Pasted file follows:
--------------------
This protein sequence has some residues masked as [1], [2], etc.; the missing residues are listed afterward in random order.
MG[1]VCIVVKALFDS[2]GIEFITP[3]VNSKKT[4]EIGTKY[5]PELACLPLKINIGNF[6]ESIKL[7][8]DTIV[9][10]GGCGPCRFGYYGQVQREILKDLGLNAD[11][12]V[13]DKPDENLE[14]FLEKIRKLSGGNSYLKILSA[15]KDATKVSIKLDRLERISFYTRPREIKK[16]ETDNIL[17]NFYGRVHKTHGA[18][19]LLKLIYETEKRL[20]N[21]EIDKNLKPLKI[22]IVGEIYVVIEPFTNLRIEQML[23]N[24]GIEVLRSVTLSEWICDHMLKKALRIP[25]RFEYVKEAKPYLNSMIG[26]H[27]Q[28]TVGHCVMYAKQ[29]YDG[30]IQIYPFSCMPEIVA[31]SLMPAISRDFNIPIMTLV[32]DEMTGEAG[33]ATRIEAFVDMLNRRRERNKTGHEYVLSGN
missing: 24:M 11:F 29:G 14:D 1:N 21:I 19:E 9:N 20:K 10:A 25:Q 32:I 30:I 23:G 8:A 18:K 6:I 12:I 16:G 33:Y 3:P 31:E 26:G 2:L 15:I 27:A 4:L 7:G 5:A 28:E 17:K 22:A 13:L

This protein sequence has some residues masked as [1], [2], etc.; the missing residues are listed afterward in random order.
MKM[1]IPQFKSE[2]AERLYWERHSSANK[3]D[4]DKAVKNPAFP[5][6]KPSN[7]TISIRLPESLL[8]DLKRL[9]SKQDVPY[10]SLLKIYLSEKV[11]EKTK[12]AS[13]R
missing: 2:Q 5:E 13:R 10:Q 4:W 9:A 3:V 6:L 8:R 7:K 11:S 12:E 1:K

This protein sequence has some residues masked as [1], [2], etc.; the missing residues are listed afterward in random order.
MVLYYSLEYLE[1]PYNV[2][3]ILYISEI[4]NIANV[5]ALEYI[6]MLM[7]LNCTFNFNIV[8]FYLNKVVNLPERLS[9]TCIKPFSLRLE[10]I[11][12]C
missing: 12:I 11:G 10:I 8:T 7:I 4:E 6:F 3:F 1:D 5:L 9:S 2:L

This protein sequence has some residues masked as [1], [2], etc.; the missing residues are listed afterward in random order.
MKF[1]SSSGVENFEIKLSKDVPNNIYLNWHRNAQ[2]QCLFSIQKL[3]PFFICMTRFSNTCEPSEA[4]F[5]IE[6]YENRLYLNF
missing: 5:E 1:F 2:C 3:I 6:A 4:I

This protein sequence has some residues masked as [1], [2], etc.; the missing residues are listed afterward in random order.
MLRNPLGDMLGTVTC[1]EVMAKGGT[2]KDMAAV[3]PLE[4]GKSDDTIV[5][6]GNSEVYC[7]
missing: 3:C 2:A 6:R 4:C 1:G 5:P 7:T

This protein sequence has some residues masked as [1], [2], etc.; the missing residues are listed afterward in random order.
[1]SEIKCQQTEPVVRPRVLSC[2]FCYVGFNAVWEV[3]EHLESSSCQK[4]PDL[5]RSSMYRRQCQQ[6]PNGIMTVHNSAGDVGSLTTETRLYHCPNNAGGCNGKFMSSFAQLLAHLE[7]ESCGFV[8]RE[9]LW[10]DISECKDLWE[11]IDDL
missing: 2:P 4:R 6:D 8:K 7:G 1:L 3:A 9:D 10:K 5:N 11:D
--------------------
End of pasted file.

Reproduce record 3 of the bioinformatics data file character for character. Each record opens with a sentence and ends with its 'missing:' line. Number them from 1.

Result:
This protein sequence has some residues masked as [1], [2], etc.; the missing residues are listed afterward in random order.
MVLYYSLEYLE[1]PYNV[2][3]ILYISEI[4]NIANV[5]ALEYI[6]MLM[7]LNCTFNFNIV[8]FYLNKVVNLPERLS[9]TCIKPFSLRLE[10]I[11][12]C
missing: 12:I 11:G 10:I 8:T 7:I 4:E 6:F 3:F 1:D 5:L 9:S 2:L